Japanese pop culture site RO65 called the film a "masterpiece of unprecedented filmmaking", feeling that the film retains a "strong respect for the fundamental message within Godzilla". Oricon Style praised directors Hideaki Anno's and Shinji Higuchi's realistic approach and the film's reality vs. idealism themes, calling the film a "world class" Godzilla film. Cinema Today called the film a "thrilling experience" and a "masterpiece", feeling that the film was a return to form similar to 2004's Dawn of the Dead. Kazuo Ozaki from Eiga.com praised the film as well, stating, "Hollywood, even with all its money, can’t approach this kind of perfection" while Koichi Irikura from Cinema Today called it a "birth of a masterpiece that boldly announces the revival of a Japanese Godzilla". Brian Ashcraft from Kotaku felt the film was a "letdown", though he praised the film's special effects and social reflection of Japan, he criticized the film's depiction of the human characters, stating, "I wish the movie explored the relationships between the politicians and the researchers more instead of glossing over it" and concluded that "This isn’t one of the best Godzilla films ever made, but it's certainly not one of the worst by any stretch, either. Godzilla Resurgence is a series of compelling ideas in a so-so Godzilla movie."
Ollie Barder from Forbes was surprised at "how good" the film was, praising Anno's classic Gainax motifs, though he was not completely fond of Godzilla's new design, feeling that the "googly" eyes made Godzilla look silly but Barder did feel that the design was more "organic and menacing" than previous incarnations and praised the film's depiction of Godzilla, stating, "I really liked the way Godzilla is handled in this new movie, as it feels a lot more like the God Soldier short that both Anno and Higuchi worked on" and concluded by stating that he "really enjoyed" the film and that it had a "far more coherent plot" than 2014's Godzilla. Marcus Goh from Yahoo felt that the film was a better reimagining than 2014's Godzilla, though he criticized parts of Godzilla's design and the protagonists' plan to stop Godzilla, Goh regardless gave the film a 3.1 score out of 5 and concluded that the film "preserves the feel of Godzilla movies while updating it with modern responses."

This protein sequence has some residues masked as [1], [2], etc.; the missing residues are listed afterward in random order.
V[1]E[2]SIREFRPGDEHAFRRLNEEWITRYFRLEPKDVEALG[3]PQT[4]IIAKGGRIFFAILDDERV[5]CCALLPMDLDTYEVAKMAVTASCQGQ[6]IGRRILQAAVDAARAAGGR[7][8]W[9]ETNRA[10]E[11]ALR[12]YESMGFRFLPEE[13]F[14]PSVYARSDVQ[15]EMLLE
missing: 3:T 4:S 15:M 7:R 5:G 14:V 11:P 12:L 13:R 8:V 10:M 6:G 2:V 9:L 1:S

Jay Hawkinson from Bloody Disgusting called the film a "very good Godzilla movie that teeters on greatness," however, he felt the film's drama "didn't always work" and some of the English delivery felt "canned and often corny", particularly Satomi Ishihara's character who he thought was "convincing" at times but a "hard sell in her role", but did praise the film's battle scenes, Shiro Sagisu's score, and the film's homages to the franchise, and concluded by stating that "Shin Godzilla may be a reboot sans the rubber suit we’ve grown to love but it's unquestionably Godzilla." Elizabeth Kerr from The Hollywood Reporter felt that Hideaki Anno and Shinji Higuchi did "the big guy justice", feeling that they "have created a Godzilla for this era" but felt that "all the telling (or reading) rather than showing reduces the story's overall impact" but concluded by stating that "there's an intangible quality to this Godzilla that Edwards (Emmerich doesn’t count) never quite captured, and which is always welcome". Matt Schley from Otaku USA called the film "A match made in kaiju heaven", praising Anno's directing stating, "It's also a reminder, after years in the Evangelion reboot woods, that Anno is one of Japan's most unique directorial voices in either animation or live-action filmmaking", though he felt the special effects weren't as impressive as 2014's Godzilla, Schley did feel that the film's CG "gets the job done, though there are a couple questionable shots" and concluded by stating that "Hideaki Anno has achieved a successful resurgence for both the Big G and himself."
The only Japanese live-action Godzilla movie in which the monster was realized almost completely through CGI, abandoning the traditional suitmation effects. However, according to effects supervisor Atsuki Sato, Godzilla's skin was deliberately made to look like rubber as opposed to realistic animal skin, and his movements were performed via motion capture, adding a live performance element to the animation. Some of Godzilla's interactions with the environment were achieved via pushing a prop through miniatures, and the final shot of the monster is actually a sculpture instead of a digital effect, so the physical effects weren't entirely done away with.
This film was given a special advanced release in the United States on October 11-18, 2016, when it was shown in its original Japanese version (with English subtitles) and under a semi-translation of its original Japanese title, "Shin Godzilla".
The B-2 Spirit stealth bombers that appear in the film against Godzilla are identified with the onscreen subtitles as being from the 509th Operations Group. The 509th is a descendant unit of the (in)famous World War 2-era 509th Composite Group, well-known as being the unit that dropped the atomic bombs on Hiroshima and Nagasaki in August 1945. Today, the 509th is the sole U.S. Air Force unit equipped with the B-2 and is based at Whiteman Air Force Base in Missouri.
Godzilla was portrayed in motion capture by Mansai Nomura, a Kyogen (traditional Japanese comic theatre) actor. To realize Godzilla's slow movements, a 10-kilo weight was strapped behind him, and he incorporated the technique of the traditional Japanese dance into his performance.